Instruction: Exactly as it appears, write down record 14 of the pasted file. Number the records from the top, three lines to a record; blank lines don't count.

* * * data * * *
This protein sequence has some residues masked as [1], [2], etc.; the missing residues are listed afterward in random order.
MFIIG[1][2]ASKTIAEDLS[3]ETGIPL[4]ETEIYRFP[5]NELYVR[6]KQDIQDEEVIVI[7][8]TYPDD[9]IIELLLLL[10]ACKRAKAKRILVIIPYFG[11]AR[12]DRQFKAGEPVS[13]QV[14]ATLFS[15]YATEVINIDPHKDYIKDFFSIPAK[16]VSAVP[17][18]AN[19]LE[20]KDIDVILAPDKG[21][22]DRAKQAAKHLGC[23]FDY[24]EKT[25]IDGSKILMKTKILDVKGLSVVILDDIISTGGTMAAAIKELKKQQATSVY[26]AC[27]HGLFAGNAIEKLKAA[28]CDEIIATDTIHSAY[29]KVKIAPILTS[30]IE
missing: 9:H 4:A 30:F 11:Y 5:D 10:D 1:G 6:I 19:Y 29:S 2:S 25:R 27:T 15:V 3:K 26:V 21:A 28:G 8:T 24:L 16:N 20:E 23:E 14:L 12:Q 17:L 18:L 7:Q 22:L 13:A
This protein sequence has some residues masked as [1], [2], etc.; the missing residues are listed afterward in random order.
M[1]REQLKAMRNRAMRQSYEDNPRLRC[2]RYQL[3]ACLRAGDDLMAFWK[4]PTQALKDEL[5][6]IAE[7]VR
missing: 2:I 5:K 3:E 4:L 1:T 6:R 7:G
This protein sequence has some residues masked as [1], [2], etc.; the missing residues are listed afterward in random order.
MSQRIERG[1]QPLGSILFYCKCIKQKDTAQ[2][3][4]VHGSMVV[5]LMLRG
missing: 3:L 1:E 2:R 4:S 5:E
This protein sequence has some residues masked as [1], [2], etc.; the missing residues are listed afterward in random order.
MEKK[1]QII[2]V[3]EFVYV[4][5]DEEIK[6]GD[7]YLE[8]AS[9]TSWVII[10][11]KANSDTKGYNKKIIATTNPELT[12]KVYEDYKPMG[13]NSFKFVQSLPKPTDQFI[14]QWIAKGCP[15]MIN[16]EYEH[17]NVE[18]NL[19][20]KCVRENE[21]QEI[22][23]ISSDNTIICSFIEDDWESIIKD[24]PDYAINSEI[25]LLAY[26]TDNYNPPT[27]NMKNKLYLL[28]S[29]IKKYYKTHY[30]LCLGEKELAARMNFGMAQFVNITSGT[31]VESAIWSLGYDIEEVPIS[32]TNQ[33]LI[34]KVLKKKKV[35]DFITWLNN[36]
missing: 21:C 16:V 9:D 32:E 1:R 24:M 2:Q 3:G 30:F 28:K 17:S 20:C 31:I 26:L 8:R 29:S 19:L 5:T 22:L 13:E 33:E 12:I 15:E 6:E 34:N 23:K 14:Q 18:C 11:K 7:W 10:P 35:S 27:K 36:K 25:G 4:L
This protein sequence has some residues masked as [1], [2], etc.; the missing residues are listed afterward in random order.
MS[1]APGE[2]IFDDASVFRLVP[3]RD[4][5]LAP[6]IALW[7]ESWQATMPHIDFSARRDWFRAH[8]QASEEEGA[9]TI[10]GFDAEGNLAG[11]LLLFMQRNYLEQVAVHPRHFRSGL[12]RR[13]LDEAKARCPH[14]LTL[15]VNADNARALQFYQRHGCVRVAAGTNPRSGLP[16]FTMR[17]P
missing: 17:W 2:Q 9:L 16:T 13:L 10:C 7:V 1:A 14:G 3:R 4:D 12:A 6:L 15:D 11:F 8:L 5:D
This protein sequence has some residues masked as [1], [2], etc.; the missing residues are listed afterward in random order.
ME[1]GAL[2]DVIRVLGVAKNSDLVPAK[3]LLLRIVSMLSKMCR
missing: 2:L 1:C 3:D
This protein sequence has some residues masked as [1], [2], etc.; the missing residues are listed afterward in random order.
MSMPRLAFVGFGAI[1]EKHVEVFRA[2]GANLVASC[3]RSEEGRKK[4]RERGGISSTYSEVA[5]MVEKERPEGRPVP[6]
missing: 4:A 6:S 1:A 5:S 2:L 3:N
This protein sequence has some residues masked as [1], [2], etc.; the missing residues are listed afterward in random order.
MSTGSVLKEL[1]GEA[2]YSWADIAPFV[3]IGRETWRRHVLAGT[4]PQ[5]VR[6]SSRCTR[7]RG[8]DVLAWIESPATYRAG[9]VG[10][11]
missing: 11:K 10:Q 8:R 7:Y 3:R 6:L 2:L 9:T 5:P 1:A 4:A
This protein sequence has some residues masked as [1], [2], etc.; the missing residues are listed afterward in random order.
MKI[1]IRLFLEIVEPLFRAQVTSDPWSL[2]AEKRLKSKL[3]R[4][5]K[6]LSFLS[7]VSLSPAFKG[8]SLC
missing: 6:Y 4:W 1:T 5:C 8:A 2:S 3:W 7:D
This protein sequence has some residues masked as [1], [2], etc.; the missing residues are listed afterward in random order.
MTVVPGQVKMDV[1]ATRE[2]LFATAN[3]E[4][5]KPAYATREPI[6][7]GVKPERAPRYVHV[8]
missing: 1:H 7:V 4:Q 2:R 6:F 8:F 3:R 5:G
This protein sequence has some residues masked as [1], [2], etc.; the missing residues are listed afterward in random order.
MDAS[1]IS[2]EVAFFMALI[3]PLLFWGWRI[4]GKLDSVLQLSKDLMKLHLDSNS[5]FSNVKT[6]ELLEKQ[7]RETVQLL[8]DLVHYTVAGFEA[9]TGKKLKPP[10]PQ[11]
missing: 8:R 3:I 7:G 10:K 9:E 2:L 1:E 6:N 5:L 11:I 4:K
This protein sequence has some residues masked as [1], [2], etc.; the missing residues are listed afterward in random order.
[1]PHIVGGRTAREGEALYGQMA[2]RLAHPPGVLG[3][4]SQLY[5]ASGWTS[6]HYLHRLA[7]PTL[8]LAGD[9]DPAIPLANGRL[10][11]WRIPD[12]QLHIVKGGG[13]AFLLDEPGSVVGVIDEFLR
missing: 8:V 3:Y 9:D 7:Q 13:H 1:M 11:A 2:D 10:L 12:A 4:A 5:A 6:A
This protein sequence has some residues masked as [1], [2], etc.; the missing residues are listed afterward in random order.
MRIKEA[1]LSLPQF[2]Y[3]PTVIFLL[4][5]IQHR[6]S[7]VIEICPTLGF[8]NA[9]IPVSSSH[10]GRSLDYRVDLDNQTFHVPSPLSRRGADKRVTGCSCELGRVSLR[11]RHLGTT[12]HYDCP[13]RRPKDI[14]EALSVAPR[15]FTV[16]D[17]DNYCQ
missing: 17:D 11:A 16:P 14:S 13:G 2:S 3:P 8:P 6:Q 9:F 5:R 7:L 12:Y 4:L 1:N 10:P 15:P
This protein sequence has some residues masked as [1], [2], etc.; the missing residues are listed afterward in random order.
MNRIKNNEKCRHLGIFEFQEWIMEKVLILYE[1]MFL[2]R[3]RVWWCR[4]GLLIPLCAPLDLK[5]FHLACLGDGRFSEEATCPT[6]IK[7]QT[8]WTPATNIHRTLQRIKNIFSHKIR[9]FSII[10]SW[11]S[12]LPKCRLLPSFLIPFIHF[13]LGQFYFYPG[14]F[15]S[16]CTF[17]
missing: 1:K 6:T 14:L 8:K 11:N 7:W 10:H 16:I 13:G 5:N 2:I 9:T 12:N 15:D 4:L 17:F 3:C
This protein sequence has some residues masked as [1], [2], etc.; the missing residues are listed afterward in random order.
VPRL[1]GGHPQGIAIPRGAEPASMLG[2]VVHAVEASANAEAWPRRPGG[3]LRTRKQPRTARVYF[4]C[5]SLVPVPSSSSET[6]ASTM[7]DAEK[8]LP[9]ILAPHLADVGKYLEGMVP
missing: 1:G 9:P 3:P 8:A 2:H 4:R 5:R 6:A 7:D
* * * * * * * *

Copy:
This protein sequence has some residues masked as [1], [2], etc.; the missing residues are listed afterward in random order.
MNRIKNNEKCRHLGIFEFQEWIMEKVLILYE[1]MFL[2]R[3]RVWWCR[4]GLLIPLCAPLDLK[5]FHLACLGDGRFSEEATCPT[6]IK[7]QT[8]WTPATNIHRTLQRIKNIFSHKIR[9]FSII[10]SW[11]S[12]LPKCRLLPSFLIPFIHF[13]LGQFYFYPG[14]F[15]S[16]CTF[17]
missing: 1:K 6:T 14:L 8:K 11:N 7:W 10:H 16:I 13:G 5:N 2:I 9:T 12:N 15:D 4:L 17:F 3:C